The fiscal cliff package approved by Congress includes a one-year extension of most agricultural policies that were in effect under the 2008 farm bill.
However, there are some exceptions.
The agreement reauthorizes direct payments for 2013 crops, a provision that Politico calls “a victory for Southern agricultural interests”. However, the Supplemental Revenue Assistance Payments Program (SURE) was not renewed.
The package does not include the Dairy Security Act’s market-based reform provisions backed by the National Milk Producers Federation. Instead, it simply extends the existing dairy product price support system and the Milk Income Loss Contract (MILC) Program.
While acknowledging an extension of the farm bill was necessary, many in agriculture are also critical of the process.
National Farmers Union president Roger Johnson called it “a short sighted, temporary fix that ultimately provides inadequate solutions that will leave our farmers and ranchers crippled by uncertainty.
“The legislation that passed fails to provide disaster aid for farmers or necessary support for our dairy industry, yet continues unjustifiable direct payments,” Johnson said. “The bill also does not provide mandatory funding for the energy title, specialty crops and organic provisions, and new important programs for beginning farmers and ranchers.”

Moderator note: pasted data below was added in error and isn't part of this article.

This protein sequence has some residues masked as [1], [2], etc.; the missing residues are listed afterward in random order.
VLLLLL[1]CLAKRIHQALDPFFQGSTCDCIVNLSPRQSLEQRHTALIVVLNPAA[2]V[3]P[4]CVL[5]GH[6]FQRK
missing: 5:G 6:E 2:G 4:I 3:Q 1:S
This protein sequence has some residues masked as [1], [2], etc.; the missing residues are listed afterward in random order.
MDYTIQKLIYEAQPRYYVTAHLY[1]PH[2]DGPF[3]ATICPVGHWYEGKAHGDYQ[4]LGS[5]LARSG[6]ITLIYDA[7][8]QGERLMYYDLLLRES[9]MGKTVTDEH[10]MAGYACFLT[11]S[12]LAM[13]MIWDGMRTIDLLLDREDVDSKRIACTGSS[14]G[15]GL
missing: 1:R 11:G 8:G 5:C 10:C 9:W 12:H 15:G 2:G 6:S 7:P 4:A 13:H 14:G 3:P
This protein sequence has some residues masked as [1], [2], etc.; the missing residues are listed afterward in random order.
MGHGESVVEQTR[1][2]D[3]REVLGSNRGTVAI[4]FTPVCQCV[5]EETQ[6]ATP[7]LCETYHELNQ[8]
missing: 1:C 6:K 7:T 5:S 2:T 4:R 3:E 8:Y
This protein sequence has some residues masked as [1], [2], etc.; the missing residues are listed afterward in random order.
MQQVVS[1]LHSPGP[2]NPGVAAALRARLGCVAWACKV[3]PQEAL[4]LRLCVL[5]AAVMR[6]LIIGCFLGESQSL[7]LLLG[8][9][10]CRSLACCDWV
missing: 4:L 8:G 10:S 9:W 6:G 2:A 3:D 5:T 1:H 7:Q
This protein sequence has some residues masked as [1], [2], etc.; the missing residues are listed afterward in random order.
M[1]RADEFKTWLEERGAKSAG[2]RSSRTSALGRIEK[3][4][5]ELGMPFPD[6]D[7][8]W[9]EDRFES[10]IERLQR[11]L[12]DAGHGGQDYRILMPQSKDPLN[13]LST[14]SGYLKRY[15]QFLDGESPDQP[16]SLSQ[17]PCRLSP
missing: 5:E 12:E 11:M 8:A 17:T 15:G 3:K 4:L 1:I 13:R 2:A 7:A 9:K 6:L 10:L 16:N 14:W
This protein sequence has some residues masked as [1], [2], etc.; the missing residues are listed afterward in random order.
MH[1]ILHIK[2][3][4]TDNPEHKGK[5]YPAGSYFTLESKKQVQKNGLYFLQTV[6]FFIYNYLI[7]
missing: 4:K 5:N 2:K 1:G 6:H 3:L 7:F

National Corn Growers Association president Pam Johnson was also critical.
“America’s farmers have clearly made known the importance and need of a new farm bill in 2012,” Johnson says. “Once again Congress’ failure to act pushes agriculture aside hampering farmers’ ability to make sound business decisions for the next five years. The National Corn Growers Association is tired of the endless excuses and lack of accountability. The system is clearly broken.
“We hope the 113th Congress proves to be more fruitful and that the leaders in Congress can place petty partisanship aside to create a bill that benefits all of America.”
Senate Agriculture Committee Chair Debbie Stabenow was also upset with the process. She said the provisions amounted to Senate Minority Leader “Mitch McConnell’s farm bill,” and added that while she voted for the overall agreement, she is “not happy with what was done to agriculture.”
The deal extends the 2008 farm bill, which officially expired at the end of September, through September 2013. The agriculture committees have until then to draft legislation to replace it.